Behind today's photograph lies a strange tale. Well, perhaps it isn't strange to those who understand the minds of sheep - but to me it seemed more than a little weird.
The incident I am talking about took place a couple of years ago. Every year in early September a number of the ministers in our Presbytery take off for a day retreat somewhere. Occasionally this has been in the form of a spiritual retreat. (On one occasion we even spent most of the day in total silence - no mean feat for a bunch of Church of Scotland ministers!) but on other occasions it has been little more than a day out exploring some part of the country.
In September 2004, I suggested that we take a trip down to the north of England to a part of Westmoreland where a friend of mine had a hotel. We enjoyed a lovely lunch in the hotel then set out for a walk in the rolling hills and dales of this beautiful part of the countryside. It is is criss-crossed with stone walls and you have to climb over many stiles to make your way through the fields.
In one particular field a flock of sheep grazed quietly. But as we approached their end of the field, the sheep started, one by one, to move over to our right and to line themselves up on the brow of the hill, as if they were playing the part of some Native American Indians in an old-fashioned Western. I don't know who the leader was, or what the signal might have been, but suddenly the sheep started to charge over the hill towards us at full speed. [Had it been cattle rather than sheep I would not have stood there taking a photograph!]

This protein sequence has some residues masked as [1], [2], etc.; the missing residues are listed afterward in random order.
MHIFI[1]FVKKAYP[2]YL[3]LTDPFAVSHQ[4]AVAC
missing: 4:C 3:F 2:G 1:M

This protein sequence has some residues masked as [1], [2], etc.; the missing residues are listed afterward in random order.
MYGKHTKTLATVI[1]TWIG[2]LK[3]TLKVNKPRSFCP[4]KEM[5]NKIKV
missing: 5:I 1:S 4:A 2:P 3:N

The charging sheep swept in front of us then round our left hand side and behind us again until they were back on our right hand side where they stopped.... and simply stared.
But I have to confess that the teamwork was amazing! How did they decide as a group what they were going to do? Who gave the orders? How did they know when to turn?